3 Things to Know when Creating a New HubSpot Design

HubSpot is an amazing tool for your website marketing. From theirwebsite "HubSpot brings your whole marketing world together in one powerful, integrated system". It really is a fantastic system for getting found, converting and analyzing your inbound marketing. We use it at Big Thinkery and can't recommend it enough. The CMS is pretty robust and can be overwhelming. Here are 3 things to know when you start a design or redesign in Hubspot. As a side, I'm assuming you are a professional web designer here. There are great tools in the system for simple customization for the average user here, but if you are a pro just getting started with the HubSpot CMS, these tips will probably be a little more helpful to you.

 

1. Know the HubSpot Templates.
HubSpot allows you to choose from 6 different templates. They aren't really templates, though, I would call them frameworks. These frameworks give you the overall "shell" that you can place your design into. These shells can be modified with code. The frameworks that are available to choose from are Allston, Brighton, Cambridge, Duxbury, Everett and Foxboro. I believe that Foxboro is installed by default. Each of these have their own set of rules: how the navigation is displayed, how the content is structured by default. You can read more about each one here. For most of my clients we use Foxboro. We tend to gravitate toward the dropdown navigation and the bottom pane gets used too. Ultimately, its just a framework for your beautiful design and content, so choose which one works best for your project.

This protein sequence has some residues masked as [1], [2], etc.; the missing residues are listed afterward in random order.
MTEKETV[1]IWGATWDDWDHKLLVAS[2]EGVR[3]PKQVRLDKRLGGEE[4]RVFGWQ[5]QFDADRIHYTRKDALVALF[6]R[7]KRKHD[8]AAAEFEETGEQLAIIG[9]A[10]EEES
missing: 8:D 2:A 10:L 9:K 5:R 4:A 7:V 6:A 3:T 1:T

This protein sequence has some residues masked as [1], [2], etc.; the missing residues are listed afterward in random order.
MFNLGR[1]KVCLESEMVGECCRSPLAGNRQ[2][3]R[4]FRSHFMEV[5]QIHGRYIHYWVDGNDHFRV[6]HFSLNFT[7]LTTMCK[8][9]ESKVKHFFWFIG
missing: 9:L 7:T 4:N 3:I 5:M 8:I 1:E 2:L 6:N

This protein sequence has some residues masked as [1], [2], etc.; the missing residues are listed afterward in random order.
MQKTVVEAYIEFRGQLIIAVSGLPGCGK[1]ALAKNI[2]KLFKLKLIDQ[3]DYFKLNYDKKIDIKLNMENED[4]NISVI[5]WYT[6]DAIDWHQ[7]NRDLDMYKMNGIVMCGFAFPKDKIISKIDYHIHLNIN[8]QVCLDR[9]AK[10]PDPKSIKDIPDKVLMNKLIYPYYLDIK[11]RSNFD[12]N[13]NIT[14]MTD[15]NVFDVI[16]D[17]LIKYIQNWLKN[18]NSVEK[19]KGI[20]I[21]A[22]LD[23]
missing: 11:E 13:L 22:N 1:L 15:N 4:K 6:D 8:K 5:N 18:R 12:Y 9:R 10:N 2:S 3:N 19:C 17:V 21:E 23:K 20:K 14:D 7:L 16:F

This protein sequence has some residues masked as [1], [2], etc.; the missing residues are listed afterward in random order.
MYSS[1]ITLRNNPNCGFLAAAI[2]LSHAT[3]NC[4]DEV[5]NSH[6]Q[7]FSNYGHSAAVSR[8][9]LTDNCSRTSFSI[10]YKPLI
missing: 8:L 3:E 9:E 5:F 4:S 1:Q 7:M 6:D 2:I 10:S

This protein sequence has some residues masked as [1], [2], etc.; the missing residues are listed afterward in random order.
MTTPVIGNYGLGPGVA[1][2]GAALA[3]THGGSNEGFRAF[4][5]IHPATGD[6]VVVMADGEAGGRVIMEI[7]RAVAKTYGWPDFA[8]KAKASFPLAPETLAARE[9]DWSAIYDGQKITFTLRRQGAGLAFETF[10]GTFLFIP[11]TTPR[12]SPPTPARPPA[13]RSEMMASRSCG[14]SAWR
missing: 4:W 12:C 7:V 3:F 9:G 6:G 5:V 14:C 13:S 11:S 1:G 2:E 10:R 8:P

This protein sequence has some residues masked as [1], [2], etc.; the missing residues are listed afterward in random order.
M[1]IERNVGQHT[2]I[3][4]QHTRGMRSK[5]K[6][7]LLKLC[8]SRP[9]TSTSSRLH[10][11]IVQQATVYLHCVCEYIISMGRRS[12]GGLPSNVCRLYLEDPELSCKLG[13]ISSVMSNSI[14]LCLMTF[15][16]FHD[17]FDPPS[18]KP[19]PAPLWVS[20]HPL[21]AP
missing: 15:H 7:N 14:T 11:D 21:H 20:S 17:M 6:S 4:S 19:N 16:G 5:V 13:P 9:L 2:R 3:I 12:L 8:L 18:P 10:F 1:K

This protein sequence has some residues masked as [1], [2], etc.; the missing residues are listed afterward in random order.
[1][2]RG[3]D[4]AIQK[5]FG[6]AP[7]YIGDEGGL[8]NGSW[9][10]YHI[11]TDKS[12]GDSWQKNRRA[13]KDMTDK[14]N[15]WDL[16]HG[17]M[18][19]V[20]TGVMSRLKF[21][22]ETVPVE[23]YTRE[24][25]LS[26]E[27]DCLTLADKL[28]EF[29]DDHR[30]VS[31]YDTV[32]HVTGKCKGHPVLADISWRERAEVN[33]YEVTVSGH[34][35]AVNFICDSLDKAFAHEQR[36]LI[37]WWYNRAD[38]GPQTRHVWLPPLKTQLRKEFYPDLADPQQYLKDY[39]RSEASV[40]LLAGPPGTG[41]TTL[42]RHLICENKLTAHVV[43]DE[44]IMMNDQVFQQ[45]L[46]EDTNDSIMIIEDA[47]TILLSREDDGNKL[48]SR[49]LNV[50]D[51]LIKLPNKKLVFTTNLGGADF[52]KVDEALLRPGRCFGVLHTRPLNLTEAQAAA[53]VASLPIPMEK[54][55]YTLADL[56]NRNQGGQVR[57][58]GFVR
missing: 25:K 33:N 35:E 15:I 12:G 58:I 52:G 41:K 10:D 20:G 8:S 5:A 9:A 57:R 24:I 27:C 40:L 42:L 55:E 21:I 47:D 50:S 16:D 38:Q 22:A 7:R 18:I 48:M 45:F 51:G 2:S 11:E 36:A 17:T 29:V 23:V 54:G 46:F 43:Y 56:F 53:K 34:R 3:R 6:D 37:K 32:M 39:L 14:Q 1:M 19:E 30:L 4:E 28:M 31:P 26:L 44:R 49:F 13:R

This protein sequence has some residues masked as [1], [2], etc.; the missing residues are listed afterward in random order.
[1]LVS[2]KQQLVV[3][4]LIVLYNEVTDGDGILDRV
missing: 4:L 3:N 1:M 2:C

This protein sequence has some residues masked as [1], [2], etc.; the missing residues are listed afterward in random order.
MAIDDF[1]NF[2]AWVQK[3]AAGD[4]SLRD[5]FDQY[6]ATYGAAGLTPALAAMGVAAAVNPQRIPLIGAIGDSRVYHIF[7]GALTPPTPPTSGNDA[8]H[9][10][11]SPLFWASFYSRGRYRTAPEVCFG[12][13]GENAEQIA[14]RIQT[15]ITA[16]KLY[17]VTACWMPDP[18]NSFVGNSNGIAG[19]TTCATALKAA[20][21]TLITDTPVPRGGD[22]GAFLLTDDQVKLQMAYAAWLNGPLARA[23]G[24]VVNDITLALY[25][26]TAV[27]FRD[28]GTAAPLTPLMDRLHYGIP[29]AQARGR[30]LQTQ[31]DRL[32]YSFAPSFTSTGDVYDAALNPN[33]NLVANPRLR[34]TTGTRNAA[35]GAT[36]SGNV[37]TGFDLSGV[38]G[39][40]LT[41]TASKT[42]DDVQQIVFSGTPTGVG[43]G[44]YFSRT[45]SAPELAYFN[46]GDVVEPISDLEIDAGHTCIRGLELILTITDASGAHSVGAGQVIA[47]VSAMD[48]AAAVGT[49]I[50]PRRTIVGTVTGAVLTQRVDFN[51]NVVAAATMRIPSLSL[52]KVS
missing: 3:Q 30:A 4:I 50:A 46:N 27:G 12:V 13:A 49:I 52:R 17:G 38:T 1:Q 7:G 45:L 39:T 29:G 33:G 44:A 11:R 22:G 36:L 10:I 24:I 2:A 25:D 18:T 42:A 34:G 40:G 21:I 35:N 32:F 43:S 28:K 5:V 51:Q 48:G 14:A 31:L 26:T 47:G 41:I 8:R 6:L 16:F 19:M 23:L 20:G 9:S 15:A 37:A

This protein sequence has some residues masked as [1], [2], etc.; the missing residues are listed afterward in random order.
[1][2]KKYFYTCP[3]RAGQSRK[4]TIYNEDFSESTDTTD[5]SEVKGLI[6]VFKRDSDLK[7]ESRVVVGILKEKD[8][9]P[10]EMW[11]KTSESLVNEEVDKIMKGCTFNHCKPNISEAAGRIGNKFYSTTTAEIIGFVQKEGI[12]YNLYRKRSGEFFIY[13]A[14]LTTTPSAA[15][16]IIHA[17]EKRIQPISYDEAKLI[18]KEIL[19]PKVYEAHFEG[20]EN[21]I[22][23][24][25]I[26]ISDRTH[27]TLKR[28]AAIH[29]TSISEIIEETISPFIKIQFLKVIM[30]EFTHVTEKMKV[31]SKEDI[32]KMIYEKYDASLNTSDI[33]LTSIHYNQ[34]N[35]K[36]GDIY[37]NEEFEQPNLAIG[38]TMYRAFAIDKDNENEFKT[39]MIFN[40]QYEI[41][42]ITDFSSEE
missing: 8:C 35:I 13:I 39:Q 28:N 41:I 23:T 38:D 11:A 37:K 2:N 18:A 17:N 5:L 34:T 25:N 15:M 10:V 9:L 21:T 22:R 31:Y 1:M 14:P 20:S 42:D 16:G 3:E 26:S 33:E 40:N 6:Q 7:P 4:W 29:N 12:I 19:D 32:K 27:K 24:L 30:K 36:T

2. Customizing the CSS.
You can find the main CSS file under: settings, file manager, custom.css but WARNING. You mess up here, you can mess up the entire site. You can also set up new CSS files and link them in the page header that you are working on. The CSS includes the code for the particular template or framework that you have selected. This can be modified to meet the needs of your site.

 

3. Craft is king, but you have to remain flexible.
There is a lot about the CMS that is great, but there are some that, as a designer, will drive you crazy. One thing that drives me nuts is the blog main page. You can't move that blog navigation where it says "current articles | rss feed" etc. I would love to be able to move that to the right or left but it is impossible. Also if you want to break your top or bottom panes into multiple columns, you have to do it with code. This makes things difficult for the client to update. So, be careful when creating a new design. You want to make sure that the CMS can meet the needs of the project scope.

 

There are tons of little quirky things about any CMS. HubSpot works well for Big Thinkery and some of our clients mainly because of the backend tools and the ease of integration with the CMS. In the end, a tool is a tool. You have to find the right one that fits!